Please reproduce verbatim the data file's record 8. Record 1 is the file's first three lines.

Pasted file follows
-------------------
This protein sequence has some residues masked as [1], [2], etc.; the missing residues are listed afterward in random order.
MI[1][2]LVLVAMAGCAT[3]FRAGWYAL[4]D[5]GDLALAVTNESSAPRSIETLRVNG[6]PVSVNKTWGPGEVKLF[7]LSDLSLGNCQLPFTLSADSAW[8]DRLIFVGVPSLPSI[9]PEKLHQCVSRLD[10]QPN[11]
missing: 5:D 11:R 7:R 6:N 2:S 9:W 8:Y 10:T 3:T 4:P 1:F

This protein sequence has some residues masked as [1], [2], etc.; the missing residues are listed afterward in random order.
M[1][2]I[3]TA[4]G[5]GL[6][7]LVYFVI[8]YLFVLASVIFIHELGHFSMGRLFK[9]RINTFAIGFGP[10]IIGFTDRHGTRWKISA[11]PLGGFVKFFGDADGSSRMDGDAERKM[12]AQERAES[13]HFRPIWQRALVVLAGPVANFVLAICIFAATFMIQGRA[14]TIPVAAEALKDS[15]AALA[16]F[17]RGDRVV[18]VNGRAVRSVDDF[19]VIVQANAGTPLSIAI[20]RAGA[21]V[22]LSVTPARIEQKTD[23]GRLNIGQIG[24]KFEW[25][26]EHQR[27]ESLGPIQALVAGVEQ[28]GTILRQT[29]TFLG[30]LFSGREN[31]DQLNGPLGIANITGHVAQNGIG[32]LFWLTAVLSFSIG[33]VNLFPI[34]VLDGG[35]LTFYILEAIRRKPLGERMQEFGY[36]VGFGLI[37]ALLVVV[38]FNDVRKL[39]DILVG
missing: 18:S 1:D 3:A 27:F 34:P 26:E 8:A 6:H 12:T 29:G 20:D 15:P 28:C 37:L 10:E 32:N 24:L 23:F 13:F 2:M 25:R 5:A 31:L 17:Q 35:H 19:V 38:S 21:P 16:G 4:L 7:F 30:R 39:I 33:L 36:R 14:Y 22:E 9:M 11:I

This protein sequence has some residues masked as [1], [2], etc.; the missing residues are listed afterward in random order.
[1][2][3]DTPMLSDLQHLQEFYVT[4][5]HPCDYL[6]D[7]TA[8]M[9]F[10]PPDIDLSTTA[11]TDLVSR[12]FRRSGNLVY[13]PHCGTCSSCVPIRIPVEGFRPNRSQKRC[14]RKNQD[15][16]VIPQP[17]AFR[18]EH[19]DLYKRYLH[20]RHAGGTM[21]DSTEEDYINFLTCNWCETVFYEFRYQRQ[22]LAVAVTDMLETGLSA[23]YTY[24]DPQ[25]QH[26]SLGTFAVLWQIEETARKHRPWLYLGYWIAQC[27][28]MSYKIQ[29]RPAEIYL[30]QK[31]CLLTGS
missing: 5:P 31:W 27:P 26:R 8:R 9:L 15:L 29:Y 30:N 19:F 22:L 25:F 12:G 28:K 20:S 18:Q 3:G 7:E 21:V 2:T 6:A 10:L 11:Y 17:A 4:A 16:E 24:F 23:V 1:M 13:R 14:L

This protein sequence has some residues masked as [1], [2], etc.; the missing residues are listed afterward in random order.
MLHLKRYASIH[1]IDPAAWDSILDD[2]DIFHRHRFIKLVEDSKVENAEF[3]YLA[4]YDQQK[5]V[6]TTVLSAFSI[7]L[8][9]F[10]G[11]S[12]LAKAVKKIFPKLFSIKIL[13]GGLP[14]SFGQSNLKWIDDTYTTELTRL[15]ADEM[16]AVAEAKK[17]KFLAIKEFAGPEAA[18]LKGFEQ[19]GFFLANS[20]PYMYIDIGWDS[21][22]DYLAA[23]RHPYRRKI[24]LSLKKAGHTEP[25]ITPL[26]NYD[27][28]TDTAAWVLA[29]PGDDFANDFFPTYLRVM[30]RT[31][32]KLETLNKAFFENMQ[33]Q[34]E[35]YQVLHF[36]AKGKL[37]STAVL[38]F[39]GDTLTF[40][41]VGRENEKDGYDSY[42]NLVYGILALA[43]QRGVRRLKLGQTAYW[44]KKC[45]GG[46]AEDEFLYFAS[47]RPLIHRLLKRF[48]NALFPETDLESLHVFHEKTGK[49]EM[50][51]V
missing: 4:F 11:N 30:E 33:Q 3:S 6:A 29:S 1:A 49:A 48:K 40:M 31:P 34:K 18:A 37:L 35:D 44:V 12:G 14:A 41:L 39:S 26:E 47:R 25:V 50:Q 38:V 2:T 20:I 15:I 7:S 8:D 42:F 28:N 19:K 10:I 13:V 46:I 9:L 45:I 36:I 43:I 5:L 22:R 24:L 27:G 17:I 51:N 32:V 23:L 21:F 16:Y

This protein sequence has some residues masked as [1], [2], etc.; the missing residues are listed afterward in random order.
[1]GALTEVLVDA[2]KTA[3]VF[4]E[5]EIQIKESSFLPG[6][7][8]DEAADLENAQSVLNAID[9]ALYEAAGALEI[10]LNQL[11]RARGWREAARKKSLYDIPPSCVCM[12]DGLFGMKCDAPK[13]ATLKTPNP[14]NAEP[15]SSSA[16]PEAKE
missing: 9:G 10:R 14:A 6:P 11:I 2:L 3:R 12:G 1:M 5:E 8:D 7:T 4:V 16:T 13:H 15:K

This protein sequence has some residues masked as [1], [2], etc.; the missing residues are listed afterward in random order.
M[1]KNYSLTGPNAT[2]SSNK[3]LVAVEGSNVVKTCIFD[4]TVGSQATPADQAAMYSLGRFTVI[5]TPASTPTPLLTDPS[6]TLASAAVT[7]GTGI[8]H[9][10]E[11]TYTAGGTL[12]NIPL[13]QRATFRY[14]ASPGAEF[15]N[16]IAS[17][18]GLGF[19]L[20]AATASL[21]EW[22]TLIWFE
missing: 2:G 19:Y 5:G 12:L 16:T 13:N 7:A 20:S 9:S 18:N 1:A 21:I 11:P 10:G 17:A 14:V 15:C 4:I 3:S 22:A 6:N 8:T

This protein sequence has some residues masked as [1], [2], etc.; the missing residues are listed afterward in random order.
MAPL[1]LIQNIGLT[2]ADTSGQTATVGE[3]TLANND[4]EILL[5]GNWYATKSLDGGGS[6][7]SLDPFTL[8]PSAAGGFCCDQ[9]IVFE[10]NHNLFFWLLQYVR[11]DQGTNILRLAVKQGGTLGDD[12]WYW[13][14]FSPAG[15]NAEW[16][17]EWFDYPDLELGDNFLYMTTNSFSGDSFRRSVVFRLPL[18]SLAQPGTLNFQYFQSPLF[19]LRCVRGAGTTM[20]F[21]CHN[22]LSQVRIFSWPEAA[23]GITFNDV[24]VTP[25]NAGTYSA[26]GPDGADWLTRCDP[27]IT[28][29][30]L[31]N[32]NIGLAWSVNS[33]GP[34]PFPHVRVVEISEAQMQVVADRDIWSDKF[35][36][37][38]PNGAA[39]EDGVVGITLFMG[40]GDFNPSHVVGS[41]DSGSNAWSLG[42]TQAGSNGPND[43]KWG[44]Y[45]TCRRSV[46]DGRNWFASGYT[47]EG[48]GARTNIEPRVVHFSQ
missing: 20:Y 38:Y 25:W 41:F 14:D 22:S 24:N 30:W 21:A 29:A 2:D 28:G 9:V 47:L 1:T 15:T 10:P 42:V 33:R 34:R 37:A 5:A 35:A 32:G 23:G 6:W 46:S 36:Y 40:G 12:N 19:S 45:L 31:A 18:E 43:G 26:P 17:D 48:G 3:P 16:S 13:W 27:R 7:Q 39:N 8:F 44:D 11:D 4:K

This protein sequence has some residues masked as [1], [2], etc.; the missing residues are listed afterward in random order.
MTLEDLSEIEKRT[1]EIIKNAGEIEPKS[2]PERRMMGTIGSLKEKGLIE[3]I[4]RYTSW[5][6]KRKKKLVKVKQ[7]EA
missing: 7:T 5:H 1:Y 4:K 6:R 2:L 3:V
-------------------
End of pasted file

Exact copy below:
This protein sequence has some residues masked as [1], [2], etc.; the missing residues are listed afterward in random order.
MTLEDLSEIEKRT[1]EIIKNAGEIEPKS[2]PERRMMGTIGSLKEKGLIE[3]I[4]RYTSW[5][6]KRKKKLVKVKQ[7]EA
missing: 7:T 5:H 1:Y 4:K 6:R 2:L 3:V